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April 9th, 2018, 08:19 AM  #1 
Newbie Joined: May 2017 From: Moscow Posts: 6 Thanks: 0  System with gcd and lcm
Can you help to solve this? $\displaystyle \begin{cases} a+b=120 \\ \langle a,b\rangle =6(a,b) \end{cases}$ Where $\displaystyle \langle a,b\rangle$ is lcm (a,b) gcd respectively. a,b are natural 
April 9th, 2018, 08:57 AM  #2 
Senior Member Joined: Aug 2017 From: United Kingdom Posts: 312 Thanks: 111 Math Focus: Number Theory, Algebraic Geometry 
This isn't too hard if you recall $ab = \langle a,b \rangle (a,b)$. One way to solve it: Using the equality I just stated, $\langle a,b\rangle =6(a,b)$ is equivalent to $ab = 6(a,b)^2$. Now if we write $a = a' (a,b)$ and $b = b' (a,b)$, we get $a'b' (a,b)^2 = 6(a,b)^2$ so $a'b' = 6$. Case 1: $a' = 6, b' = 1$. In this case we have $a = 6(a,b)$ and $b = (a,b)$, so $a + b = 120$ implies $6(a,b) + (a,b) = 120$, i.e. $(a,b) = \frac{120}{7}$. This is impossible, so no solutions in this case. The case $b' = 6, a' = 1$ is dealt with the same way, with no solutions. Case 2: $a' = 2, b' = 3$. In this case, $a = 2(a,b)$ and $b = 3(a,b)$, so $a + b = 120$ becomes $2(a,b) + 3(a,b) = 120$, i.e. $(a,b) = \frac{120}{5} = 24$. This implies $a = 2 \times 24 = 48$, $b = 3 \times 24 = 72$. We check that this is indeed a solution: $a + b = 48 + 72 = 120$, and $ab = 48 \times 72 = 6 \times 24^2 = 6 \times (a,b)^2$ both hold. Similarly if $a' = 3, b' = 2$, we get the solution $a = 72, b = 48$.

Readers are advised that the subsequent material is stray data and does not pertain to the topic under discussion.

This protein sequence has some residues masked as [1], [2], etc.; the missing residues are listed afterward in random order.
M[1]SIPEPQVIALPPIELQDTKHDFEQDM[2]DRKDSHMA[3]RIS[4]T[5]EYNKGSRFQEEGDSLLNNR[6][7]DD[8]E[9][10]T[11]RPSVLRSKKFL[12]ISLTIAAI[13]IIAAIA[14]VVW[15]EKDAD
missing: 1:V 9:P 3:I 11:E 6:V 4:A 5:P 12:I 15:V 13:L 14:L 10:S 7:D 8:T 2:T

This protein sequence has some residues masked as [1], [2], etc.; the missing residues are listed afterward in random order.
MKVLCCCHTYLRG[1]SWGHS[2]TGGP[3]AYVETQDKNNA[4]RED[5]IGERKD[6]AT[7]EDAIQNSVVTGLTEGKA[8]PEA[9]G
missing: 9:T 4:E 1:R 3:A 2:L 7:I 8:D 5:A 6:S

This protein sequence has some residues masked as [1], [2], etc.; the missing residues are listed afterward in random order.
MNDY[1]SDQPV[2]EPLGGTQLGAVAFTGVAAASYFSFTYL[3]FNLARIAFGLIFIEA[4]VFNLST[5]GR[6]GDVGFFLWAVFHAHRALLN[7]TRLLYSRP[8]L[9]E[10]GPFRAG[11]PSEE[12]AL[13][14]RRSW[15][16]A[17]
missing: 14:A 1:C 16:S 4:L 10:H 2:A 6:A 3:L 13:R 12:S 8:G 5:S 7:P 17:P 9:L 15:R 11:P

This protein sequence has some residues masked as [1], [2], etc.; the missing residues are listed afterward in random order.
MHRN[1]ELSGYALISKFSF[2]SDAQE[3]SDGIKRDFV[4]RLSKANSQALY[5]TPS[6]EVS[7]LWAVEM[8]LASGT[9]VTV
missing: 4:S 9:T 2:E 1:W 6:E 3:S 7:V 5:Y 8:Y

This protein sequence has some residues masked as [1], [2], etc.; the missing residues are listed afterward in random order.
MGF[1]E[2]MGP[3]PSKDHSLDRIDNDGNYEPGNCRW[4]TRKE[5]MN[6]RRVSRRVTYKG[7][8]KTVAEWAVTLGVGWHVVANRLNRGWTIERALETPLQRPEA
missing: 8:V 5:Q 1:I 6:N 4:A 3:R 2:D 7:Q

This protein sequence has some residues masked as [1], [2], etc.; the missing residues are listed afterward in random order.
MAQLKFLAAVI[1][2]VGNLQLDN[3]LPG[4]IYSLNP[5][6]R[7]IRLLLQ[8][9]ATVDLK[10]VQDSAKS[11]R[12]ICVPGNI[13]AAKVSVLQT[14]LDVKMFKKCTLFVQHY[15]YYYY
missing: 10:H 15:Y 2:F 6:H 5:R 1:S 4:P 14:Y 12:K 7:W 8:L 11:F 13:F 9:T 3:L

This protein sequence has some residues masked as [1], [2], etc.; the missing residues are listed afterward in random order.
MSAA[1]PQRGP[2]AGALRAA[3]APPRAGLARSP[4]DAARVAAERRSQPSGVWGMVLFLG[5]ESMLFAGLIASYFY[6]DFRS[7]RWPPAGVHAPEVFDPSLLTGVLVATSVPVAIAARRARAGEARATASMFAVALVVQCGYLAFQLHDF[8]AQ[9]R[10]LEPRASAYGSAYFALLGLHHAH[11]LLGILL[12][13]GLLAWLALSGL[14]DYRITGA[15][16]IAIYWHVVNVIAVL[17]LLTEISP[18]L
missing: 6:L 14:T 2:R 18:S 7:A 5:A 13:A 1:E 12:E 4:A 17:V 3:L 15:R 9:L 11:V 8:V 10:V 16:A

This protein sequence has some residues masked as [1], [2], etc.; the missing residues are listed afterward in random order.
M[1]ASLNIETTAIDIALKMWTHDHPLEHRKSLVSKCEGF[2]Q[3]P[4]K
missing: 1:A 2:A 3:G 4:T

April 9th, 2018, 09:00 AM  #3 
Senior Member Joined: Dec 2015 From: somewhere Posts: 514 Thanks: 80 
Just start with gcd(a,b) ▪ lcm(a,b) = ab


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